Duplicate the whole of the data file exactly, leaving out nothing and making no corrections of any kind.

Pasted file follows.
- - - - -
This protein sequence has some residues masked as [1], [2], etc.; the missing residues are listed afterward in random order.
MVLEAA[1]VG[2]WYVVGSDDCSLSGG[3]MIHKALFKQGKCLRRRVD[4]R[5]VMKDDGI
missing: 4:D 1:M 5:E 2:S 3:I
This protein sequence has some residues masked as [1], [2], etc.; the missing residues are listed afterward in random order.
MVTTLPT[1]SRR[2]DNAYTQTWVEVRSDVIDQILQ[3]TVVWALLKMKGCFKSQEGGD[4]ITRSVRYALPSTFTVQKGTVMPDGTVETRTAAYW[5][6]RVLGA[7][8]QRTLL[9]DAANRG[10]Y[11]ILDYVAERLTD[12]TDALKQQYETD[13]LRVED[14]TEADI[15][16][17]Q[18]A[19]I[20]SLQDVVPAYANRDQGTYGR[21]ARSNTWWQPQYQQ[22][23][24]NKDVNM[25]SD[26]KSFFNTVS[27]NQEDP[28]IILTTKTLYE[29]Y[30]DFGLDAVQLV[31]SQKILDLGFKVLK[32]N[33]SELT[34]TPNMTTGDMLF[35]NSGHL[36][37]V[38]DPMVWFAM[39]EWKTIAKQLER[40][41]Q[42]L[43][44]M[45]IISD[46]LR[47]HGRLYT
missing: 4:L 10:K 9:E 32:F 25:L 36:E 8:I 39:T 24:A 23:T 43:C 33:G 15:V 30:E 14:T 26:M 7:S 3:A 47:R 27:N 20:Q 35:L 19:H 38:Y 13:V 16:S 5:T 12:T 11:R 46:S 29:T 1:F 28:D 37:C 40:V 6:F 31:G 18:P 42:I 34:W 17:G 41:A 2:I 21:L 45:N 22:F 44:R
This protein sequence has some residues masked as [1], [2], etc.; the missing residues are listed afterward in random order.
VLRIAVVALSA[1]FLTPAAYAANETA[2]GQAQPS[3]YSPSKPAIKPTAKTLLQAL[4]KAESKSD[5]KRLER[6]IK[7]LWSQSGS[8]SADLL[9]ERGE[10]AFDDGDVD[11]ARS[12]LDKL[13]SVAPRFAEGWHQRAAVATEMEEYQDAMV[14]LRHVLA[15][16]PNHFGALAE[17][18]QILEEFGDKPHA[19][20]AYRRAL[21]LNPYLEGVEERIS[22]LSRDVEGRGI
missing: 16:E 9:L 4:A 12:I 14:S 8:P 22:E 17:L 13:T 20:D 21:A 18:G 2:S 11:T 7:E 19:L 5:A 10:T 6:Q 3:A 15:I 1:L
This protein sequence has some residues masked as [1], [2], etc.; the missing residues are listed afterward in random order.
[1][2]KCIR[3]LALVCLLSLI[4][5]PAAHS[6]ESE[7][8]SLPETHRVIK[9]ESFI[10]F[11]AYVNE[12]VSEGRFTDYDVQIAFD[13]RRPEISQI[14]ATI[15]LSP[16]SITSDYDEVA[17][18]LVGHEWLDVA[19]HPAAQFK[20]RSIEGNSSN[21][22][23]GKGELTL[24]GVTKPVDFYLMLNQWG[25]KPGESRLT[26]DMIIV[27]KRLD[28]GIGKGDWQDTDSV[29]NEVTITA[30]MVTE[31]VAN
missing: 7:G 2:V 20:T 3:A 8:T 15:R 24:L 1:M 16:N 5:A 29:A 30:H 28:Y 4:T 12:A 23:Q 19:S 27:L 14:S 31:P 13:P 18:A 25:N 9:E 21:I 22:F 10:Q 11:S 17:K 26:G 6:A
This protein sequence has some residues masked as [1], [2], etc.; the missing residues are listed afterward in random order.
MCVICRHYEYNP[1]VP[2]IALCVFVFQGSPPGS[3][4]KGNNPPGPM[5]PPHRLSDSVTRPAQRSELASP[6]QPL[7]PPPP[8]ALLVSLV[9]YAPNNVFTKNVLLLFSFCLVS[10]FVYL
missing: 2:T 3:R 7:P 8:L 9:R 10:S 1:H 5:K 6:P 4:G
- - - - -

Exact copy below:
This protein sequence has some residues masked as [1], [2], etc.; the missing residues are listed afterward in random order.
MVLEAA[1]VG[2]WYVVGSDDCSLSGG[3]MIHKALFKQGKCLRRRVD[4]R[5]VMKDDGI
missing: 4:D 1:M 5:E 2:S 3:I
This protein sequence has some residues masked as [1], [2], etc.; the missing residues are listed afterward in random order.
MVTTLPT[1]SRR[2]DNAYTQTWVEVRSDVIDQILQ[3]TVVWALLKMKGCFKSQEGGD[4]ITRSVRYALPSTFTVQKGTVMPDGTVETRTAAYW[5][6]RVLGA[7][8]QRTLL[9]DAANRG[10]Y[11]ILDYVAERLTD[12]TDALKQQYETD[13]LRVED[14]TEADI[15][16][17]Q[18]A[19]I[20]SLQDVVPAYANRDQGTYGR[21]ARSNTWWQPQYQQ[22][23][24]NKDVNM[25]SD[26]KSFFNTVS[27]NQEDP[28]IILTTKTLYE[29]Y[30]DFGLDAVQLV[31]SQKILDLGFKVLK[32]N[33]SELT[34]TPNMTTGDMLF[35]NSGHL[36][37]V[38]DPMVWFAM[39]EWKTIAKQLER[40][41]Q[42]L[43][44]M[45]IISD[46]LR[47]HGRLYT
missing: 4:L 10:K 9:E 32:F 25:L 36:E 8:I 39:T 24:A 23:T 43:C 33:G 15:V 30:E 14:T 26:M 7:S 3:A 47:R 27:N 20:Q 35:L 19:H 38:Y 13:V 16:S 5:T 12:T 11:R 46:S 29:T 1:F 28:D 37:C 40:V 6:F 31:G 18:P 42:I 34:W 17:G 41:A 2:I 21:L 45:N 22:F 44:R
This protein sequence has some residues masked as [1], [2], etc.; the missing residues are listed afterward in random order.
VLRIAVVALSA[1]FLTPAAYAANETA[2]GQAQPS[3]YSPSKPAIKPTAKTLLQAL[4]KAESKSD[5]KRLER[6]IK[7]LWSQSGS[8]SADLL[9]ERGE[10]AFDDGDVD[11]ARS[12]LDKL[13]SVAPRFAEGWHQRAAVATEMEEYQDAMV[14]LRHVLA[15][16]PNHFGALAE[17][18]QILEEFGDKPHA[19][20]AYRRAL[21]LNPYLEGVEERIS[22]LSRDVEGRGI
missing: 16:E 9:L 4:A 12:I 14:S 8:P 22:E 17:L 13:T 20:D 21:A 18:G 2:S 11:T 7:E 19:L 5:A 10:T 6:Q 3:A 15:I 1:L
This protein sequence has some residues masked as [1], [2], etc.; the missing residues are listed afterward in random order.
[1][2]KCIR[3]LALVCLLSLI[4][5]PAAHS[6]ESE[7][8]SLPETHRVIK[9]ESFI[10]F[11]AYVNE[12]VSEGRFTDYDVQIAFD[13]RRPEISQI[14]ATI[15]LSP[16]SITSDYDEVA[17][18]LVGHEWLDVA[19]HPAAQFK[20]RSIEGNSSN[21][22][23]GKGELTL[24]GVTKPVDFYLMLNQWG[25]KPGESRLT[26]DMIIV[27]KRLD[28]GIGKGDWQDTDSV[29]NEVTITA[30]MVTE[31]VAN
missing: 7:G 2:V 20:T 3:A 8:T 15:R 24:L 1:M 16:N 5:A 29:A 30:H 28:Y 4:T 12:A 23:Q 19:S 27:L 14:S 31:P 13:P 18:A 25:N 9:E 21:I 22:F 10:Q 11:S 17:K 26:G 6:A
This protein sequence has some residues masked as [1], [2], etc.; the missing residues are listed afterward in random order.
MCVICRHYEYNP[1]VP[2]IALCVFVFQGSPPGS[3][4]KGNNPPGPM[5]PPHRLSDSVTRPAQRSELASP[6]QPL[7]PPPP[8]ALLVSLV[9]YAPNNVFTKNVLLLFSFCLVS[10]FVYL
missing: 2:T 3:R 7:P 8:L 9:R 10:S 1:H 5:K 6:P 4:G